Pair Programming Builds Dialog Skills
The people of Atomic have consistently overcome these challenges and mastered Pair Programming. But if pairing is like dialog, how have we been succeeding without explicitly practicing the skills outlined in Crucial Conversations?
For starters, we’ve got some momentum in our culture to support pairing. There’s ambient peer pressure to at least open your mind to the possibility that it might work. As you walk in the door to Atomic, you’re seeing people pairing all around you: developers, designers, up-front teammates.
You’re free to challenge the practice. “We’ve always done it this way!” isn’t a good enough reason, and we’re always ready to sit down and discuss, demonstrate, and teach what it takes to pair effectively. Pairing is hard, and if disagreements are treated as arguments to be won by the more experienced partner, we’d basically be making you “drink the Kool-aid” and accept by force something you don’t really value. We strive to avoid this, which means having real discussions when you raise a concern and providing real answers to questions. As mentors, we’ve learned to resist the temptation simply split off and avoid pairing (silence) or, to shout “because I said so!” (violence) to force a decision. Time and again, we have to remind ourselves why we’re here and why we value pairing, to discover what’s getting in the way of someone new, and to help them re-engage in the conversation and continue to grow into pairing.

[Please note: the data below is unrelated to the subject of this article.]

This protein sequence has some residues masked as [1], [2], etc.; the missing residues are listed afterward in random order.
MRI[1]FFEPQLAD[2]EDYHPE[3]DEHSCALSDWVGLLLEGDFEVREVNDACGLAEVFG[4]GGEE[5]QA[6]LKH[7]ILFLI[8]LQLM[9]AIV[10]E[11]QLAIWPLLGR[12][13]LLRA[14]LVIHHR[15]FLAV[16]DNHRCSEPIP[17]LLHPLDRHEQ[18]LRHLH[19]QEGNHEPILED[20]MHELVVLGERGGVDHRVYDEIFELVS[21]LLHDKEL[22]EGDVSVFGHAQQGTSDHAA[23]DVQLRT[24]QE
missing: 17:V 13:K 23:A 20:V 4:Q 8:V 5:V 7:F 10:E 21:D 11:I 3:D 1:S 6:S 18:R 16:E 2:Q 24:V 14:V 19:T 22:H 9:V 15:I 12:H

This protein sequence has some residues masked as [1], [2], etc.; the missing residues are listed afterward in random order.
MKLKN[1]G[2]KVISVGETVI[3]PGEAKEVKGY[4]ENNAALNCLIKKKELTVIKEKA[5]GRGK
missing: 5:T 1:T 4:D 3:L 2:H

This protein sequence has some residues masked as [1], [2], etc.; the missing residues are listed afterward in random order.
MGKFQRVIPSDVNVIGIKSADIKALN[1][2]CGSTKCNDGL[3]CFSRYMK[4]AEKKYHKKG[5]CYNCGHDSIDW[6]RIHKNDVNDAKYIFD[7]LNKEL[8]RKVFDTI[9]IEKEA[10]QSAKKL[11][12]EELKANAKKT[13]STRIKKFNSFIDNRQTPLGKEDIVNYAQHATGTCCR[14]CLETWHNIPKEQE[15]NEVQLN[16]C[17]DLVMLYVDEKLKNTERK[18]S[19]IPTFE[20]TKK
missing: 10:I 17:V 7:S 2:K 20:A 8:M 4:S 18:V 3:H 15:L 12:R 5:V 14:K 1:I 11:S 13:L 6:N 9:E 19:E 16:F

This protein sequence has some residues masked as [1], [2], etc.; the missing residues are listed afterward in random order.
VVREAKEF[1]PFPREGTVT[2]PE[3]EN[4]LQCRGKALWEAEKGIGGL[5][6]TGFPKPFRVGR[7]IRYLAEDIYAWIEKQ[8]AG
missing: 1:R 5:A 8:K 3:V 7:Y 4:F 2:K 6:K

So in some ways, we’ve already started adding key ingredients to the Atomic cauldron. I believe our common experience of “solving” pair programming overflows into the atmosphere of our workplace and adds something to our culture. At Atomic, it’s relatively easy to:
- Find Mutual Purpose
- Earn (and Show) Respect
- Build a Foundation of Trust
- Feel Safe
Looks like we’re all Crucial Conversations veterans already!
…or perhaps not.
Improving Our Crucial Conversation Skills Can Improve Our Pair Programming
The most critical Crucial Conversations skill is recognizing that you’re having one. Recognizing that safety has been violated, realizing that we ourselves are detracting from that safety, restablishing self-control, and stepping outside the conversation to restore safety are so important that the sooner and more consistently we do them, the better. Some people are naturally good at this, but most need practice, and to practice, we need language and structure to describe what we’re trying to do and why it will work.
Having read Crucial Conversations, I feel better equipped to start improving myself in dialog, even though I think I’ve mastered Pair Programming and its many dialog-related challenges. In the past I’d been approaching my general work interactions and difficult conversations from an intuitive, ad-hoc standpoint, but I now have a framework to understand what’s going wrong and how to get back on track.
And I don’t think I’m the only one; I think this could help every software developer at Atomic understand where a lot of our success has come from, and how we can build more. To new hires, I want to point at Extreme Programming Explained and say “this is how we roll,” then point at Crucial Conversations and say, “this is why we can.”
This analog to Pair Programming could have been enough for me to want to bring Crucial Conversation into our required reading at Atomic. But it’s actually just the beginning, something in our soil, and (to be honest) something we’ve got a firm grasp on and will continue to be successful at. There have been some bigger, scarier, less-intuitive situations at work that I know I would’ve handled better if I’d only read a portion of the Crucial Conversations book, and that’s what pushes me tell anyone who gives a shit: “Read this book immediately.”
(More on that later!)